Novartis ($NVS) announced that its investigational combination indacaterol/glycopyrronium bromide therapy for COPD performed better than its constituent components in a Phase III clinical trial.
The candidate (QVA149) met its clinical endpoint and demonstrated clinically meaningful improvements in lung function at 12 weeks compared to either ingredient alone or placebo, Novartis said.
The twice-a-day dual bronchodilator led to improvements in breathlessness, overall quality of life and less use of COPD rescue medication for sudden attacks. It also had a comparable safety profile to the constituent components or placebo, according to a Novartis release.
|Novartis Global Head of Development Vasant Narasimhan|
"These data confirm that QVA149 significantly improves lung function, breathlessness, and most importantly, overall quality of life," said Novartis Global Head of Development, Vasant Narasimhan, in a statement. "With millions of people in the US and around the world struggling to breathe due to COPD, Novartis is committed to advancing QVA149 and other new medicines to address this important unmet need".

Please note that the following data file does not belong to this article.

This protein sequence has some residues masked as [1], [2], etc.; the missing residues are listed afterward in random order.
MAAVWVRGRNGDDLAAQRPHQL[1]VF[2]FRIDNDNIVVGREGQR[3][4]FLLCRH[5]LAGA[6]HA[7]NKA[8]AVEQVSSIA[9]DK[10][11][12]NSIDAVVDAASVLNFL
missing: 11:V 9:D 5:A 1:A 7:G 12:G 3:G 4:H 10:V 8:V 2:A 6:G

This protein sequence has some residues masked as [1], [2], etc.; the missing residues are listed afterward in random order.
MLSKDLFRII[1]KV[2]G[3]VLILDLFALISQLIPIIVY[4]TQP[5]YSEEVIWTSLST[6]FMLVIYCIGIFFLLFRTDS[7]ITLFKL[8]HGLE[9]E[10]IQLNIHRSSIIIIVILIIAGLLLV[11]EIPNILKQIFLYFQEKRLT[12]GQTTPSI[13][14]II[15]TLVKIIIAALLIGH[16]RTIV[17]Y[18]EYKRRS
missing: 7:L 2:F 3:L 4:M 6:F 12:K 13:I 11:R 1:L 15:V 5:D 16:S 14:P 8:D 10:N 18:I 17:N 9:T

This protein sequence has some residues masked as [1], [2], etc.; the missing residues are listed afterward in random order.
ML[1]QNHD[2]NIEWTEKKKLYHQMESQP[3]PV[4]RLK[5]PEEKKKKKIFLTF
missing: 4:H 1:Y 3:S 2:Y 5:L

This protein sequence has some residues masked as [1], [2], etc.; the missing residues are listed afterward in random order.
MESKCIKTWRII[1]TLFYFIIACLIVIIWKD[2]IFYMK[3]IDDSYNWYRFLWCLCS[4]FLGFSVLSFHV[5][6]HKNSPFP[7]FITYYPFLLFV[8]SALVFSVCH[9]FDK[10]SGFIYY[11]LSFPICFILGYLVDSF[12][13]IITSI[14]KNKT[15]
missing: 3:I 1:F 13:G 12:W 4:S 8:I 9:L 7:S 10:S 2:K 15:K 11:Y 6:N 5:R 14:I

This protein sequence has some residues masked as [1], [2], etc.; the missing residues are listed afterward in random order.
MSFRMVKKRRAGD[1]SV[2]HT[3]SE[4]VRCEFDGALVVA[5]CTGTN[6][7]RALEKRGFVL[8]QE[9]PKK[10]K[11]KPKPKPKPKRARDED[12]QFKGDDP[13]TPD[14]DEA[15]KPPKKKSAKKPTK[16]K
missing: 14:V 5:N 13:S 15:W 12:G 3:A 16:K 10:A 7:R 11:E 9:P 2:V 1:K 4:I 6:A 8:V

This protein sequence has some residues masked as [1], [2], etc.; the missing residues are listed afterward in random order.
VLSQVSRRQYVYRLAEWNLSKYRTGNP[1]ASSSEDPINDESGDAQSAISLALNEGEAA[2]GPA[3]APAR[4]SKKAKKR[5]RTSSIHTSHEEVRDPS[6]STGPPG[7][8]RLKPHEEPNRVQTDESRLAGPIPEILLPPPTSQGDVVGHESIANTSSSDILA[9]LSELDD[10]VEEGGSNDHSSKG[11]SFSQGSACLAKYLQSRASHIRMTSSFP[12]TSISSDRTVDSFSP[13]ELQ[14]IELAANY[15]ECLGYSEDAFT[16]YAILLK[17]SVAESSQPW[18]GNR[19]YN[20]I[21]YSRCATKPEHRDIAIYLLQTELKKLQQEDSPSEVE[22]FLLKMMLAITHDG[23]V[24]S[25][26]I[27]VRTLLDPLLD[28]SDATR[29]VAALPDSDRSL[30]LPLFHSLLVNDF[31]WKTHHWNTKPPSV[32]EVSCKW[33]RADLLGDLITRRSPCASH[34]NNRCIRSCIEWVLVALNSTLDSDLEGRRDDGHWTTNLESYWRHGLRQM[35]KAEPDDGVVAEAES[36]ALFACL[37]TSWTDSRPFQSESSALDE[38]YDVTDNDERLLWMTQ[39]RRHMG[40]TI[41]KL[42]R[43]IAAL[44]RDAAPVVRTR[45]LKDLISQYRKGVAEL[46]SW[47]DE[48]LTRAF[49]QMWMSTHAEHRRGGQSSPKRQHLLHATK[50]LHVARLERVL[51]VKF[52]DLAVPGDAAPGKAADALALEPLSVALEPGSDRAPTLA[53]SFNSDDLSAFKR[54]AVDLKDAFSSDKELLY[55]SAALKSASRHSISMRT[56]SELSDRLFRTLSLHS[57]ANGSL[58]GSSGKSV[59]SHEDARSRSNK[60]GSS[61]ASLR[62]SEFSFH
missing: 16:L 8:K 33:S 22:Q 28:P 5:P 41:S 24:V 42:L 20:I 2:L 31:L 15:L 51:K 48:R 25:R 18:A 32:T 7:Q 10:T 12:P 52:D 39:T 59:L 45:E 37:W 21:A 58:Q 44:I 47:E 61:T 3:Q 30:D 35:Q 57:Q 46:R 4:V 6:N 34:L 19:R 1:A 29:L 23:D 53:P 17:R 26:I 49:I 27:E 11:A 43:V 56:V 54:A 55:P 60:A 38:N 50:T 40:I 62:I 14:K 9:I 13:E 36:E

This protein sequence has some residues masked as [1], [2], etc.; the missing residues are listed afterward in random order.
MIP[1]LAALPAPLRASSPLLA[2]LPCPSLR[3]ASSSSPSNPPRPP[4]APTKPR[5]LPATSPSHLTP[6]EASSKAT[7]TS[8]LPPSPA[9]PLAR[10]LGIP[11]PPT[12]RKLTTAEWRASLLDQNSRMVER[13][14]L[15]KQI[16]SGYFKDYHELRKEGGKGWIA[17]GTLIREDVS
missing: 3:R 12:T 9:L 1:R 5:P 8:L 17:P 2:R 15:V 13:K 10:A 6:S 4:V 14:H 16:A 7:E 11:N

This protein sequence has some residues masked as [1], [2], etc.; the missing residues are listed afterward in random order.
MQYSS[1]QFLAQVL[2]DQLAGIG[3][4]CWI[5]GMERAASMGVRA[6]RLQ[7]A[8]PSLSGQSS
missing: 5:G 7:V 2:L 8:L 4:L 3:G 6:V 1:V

QVA149 is marketed as the Ultibro Breezhaler outside the U.S., including the European Union, Latin America, Japan, Canada, Switzerland and Australia, where it is to be taken once a day, though it is being investigated for twice-a-day use in the U.S.
Novartis also said its twice-a-day formulation of glycopyrronium bromide has been submitted for U.S. registration following similarly positive trial results. It is marketed as Seebri Breezhaler in more than 80 countries, where it is used once a day.
Novartis says the Breezhaler inhaler has a low resistance, which makes it suitable for patients with differing severity of airflow limitation. The device ensures patients they have taken the full dose correctly, the company says.
The Swiss Big Pharma expects to hear word on FDA approval (or rejection) of the candidates in the second half of this year.
- read the release